Serial, released by Sarah Koenig and a bunch of producers from the team at This American Life heralded a new age of podcasting and the second ‘podcasting’ boom kicked off – we’re still enjoying the golden age of podcasts right now. Serial ran for two seasons, and while there is talk of a third, it is the first season that will likely live long in the memory.

The very first season of Serial depicted the incarceration of Adnan Syed after the death of Hae Min Lee. In 1999, Hae Min Lee, a high school student, disappeared in Maryland. After a month, her corpse was found in a park, having been strangled to death. A suspect was identified in 17-year-old Adnan Syed, Hae Min Lee’s ex-boyfriend. Syed was arrested, and within a year, Syed was sentenced to life in prison. Syed was damned by the testimony of his best friend, Jay. Jay described, in vivid detail how he had helped Syed bury Hae Min Lee in the Park. Adnan was jailed, and Serial follows this case and Adnan’s plea that he had nothing to do with Hae Min Lee’s death.

Sarah Koenig, during the production of Serial, interviewed Adnan Syed for the podcast and the tale is slowly unraveled. Syed’s first trial was put to bed as a mistrial, but the following court case saw Syed imprisoned for life. Koenig took an impartial view to the trial and found a lot of worrying information, despite refusing to take Adnan’s side.

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One of the biggest worries to Koenig was the racial side of the trial. The prosecution made the case that Adnan was going to be smuggled to Pakistan and after a dispute with Hae Min Lee, he performed an ‘honor’ killing. This view could have easily stirred up an anti-Islamic sentiment in the court and within the jury. Certain aspects of the case only seem to arise because of Syed’s religion and race. A criminal defense attorney would have struggled to fight back against such a case put forward and would have found it hard to defend Adnan because of this. Add Jay’s testimony and a bunch of erratic witness accounts and you’ve got an entire case built to setup Adnan Syed.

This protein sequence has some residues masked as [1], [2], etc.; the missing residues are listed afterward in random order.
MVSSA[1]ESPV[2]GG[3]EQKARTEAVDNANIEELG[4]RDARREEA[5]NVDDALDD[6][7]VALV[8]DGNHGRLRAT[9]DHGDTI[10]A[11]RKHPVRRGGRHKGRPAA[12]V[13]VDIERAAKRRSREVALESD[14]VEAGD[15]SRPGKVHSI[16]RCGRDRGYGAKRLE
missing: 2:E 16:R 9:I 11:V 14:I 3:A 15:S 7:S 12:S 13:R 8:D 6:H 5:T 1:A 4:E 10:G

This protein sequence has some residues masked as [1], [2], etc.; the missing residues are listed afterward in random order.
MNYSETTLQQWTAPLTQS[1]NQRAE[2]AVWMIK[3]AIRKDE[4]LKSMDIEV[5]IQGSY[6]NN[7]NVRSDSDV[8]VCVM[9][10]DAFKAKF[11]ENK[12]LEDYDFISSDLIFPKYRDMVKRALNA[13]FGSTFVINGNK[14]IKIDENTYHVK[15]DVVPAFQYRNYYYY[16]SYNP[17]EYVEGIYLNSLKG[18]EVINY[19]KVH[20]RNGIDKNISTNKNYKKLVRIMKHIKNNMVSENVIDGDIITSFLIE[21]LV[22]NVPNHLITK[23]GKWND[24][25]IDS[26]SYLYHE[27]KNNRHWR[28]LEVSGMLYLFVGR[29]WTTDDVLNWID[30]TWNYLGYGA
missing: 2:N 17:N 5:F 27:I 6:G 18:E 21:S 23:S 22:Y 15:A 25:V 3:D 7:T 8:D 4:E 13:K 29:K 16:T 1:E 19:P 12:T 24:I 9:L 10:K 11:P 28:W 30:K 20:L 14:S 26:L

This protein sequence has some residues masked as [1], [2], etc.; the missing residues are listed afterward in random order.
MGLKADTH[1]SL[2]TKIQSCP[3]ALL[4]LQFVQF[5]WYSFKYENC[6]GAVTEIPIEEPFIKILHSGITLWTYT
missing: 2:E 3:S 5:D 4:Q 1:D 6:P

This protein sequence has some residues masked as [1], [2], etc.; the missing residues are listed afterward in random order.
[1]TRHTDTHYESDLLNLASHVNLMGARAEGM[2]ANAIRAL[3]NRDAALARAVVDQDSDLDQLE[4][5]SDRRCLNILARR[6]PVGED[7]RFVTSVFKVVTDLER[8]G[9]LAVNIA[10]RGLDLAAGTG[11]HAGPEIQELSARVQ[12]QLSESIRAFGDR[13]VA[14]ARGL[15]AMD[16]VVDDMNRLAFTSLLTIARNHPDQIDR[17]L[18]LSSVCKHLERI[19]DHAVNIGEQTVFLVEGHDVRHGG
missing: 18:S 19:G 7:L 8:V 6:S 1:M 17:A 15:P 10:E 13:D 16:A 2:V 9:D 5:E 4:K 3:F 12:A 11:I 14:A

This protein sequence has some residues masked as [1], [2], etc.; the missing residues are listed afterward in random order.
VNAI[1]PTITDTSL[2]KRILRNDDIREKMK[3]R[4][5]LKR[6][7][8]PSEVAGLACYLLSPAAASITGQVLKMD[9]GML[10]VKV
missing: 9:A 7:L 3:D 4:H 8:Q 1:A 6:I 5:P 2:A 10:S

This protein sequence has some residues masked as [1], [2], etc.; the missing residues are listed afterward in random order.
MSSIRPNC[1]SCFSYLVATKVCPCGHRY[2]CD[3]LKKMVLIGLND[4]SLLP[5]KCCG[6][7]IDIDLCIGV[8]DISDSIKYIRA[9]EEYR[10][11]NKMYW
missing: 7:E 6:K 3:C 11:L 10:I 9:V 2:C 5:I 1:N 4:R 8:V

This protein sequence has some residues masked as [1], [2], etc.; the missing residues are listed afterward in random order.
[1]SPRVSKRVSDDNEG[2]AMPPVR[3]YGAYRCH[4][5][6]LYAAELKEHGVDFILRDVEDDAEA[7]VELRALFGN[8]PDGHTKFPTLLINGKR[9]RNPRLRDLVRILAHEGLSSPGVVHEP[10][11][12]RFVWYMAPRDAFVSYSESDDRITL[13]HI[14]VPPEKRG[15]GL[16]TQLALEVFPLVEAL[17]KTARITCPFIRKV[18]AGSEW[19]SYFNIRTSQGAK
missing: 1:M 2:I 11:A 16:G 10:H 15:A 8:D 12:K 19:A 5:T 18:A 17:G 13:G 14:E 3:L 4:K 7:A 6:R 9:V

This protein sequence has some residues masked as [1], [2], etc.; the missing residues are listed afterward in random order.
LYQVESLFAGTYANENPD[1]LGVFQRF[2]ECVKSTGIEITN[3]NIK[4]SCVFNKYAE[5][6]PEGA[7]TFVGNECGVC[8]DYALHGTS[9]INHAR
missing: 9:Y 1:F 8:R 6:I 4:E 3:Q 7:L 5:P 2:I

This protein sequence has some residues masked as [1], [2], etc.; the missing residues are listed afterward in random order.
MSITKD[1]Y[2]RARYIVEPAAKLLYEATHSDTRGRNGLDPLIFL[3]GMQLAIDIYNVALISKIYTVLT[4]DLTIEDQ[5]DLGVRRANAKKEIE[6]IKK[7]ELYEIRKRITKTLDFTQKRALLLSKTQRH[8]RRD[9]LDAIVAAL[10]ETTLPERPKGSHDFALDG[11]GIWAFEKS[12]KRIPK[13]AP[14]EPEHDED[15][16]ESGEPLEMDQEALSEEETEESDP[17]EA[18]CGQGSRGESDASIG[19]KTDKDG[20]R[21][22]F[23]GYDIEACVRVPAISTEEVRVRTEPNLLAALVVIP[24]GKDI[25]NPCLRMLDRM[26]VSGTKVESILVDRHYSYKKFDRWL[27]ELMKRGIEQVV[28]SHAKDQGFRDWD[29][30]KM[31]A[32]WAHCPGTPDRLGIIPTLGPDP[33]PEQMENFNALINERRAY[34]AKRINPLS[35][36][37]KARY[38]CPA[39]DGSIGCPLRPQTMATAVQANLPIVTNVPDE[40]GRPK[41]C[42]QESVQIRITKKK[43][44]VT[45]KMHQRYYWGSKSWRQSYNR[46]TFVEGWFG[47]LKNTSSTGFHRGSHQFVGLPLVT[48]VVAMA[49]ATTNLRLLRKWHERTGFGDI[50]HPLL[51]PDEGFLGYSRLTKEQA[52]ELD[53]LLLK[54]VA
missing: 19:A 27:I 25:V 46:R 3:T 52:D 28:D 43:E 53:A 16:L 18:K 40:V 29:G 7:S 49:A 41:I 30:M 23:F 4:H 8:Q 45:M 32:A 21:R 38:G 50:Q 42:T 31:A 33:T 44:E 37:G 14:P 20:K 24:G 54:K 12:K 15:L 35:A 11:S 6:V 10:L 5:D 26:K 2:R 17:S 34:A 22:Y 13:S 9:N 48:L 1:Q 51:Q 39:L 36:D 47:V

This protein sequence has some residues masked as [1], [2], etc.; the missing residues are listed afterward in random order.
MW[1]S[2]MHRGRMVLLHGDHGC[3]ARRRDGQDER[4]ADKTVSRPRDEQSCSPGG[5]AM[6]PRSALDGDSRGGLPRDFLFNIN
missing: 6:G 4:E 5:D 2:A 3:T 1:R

Serial doesn’t argue for Syed to be released, but for a fair trial to take place. A man was jailed based on circumstantial evidence and a number of biased witness accounts. Thanks to the success of Serial, Adnan Syed has been granted a new trial, meaning the previous trial will not stand. Adnan Syed – right now – is still in jail, but cannot be declared a murderer until his new trial takes place later this year. Justice? It doesn’t always have to be a verdict, but a chance to do a court case once again, but by the book of the law.

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Escaping Your Addiction For Something Safer

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The modern world is awash with addiction. In day to day life, loads of people use chemicals to make their day easier. And, a lot of the time, these sorts of substances are looked at as being normal simply because so many people use them. Modern living presents new addictions thanks to the Internet, too. With people struggling to stop spending; thousands of people each year are falling into debt because of addictions. Thankfully, though, where you have an addiction; you usually have a solution. But, it won’t be easy. You’re going to have to put in some work.

One of the greatest examples of digital addiction comes with social media. Websites like Facebook and Twitter have millions of active users. These services allow people to connect with others through message-board-like structures. People trade likes and follows, making themselves feel important and popular. As time goes on, this leads to people spending most of their time on websites like this. And, unfortunately, there’s only one way to fix this sort of tendency; through seeing people in real life. Instead of dedicating time to social media, you should be spending it on arranging seeing friends. This is how humans are meant to socialise; and, it’s something that’s much more healthy to be addicted to.

Next, comes something a little more serious. Gambling has plagued people’s lives for hundreds of years. But, now it’s easier than ever to throw away your money from the comfort of your own home. Online casinos have sprung up on all of the corners of the Internet. These sites allow you to play games like you would in a casino; only the board and other players are digital. Thankfully, these games are usually playing on the satisfaction you get from winning. And, the very same feeling can be found in competitive video games; like DOTA 2 and Overwatch. This is a much more cost-effective way to get that winner’s rush.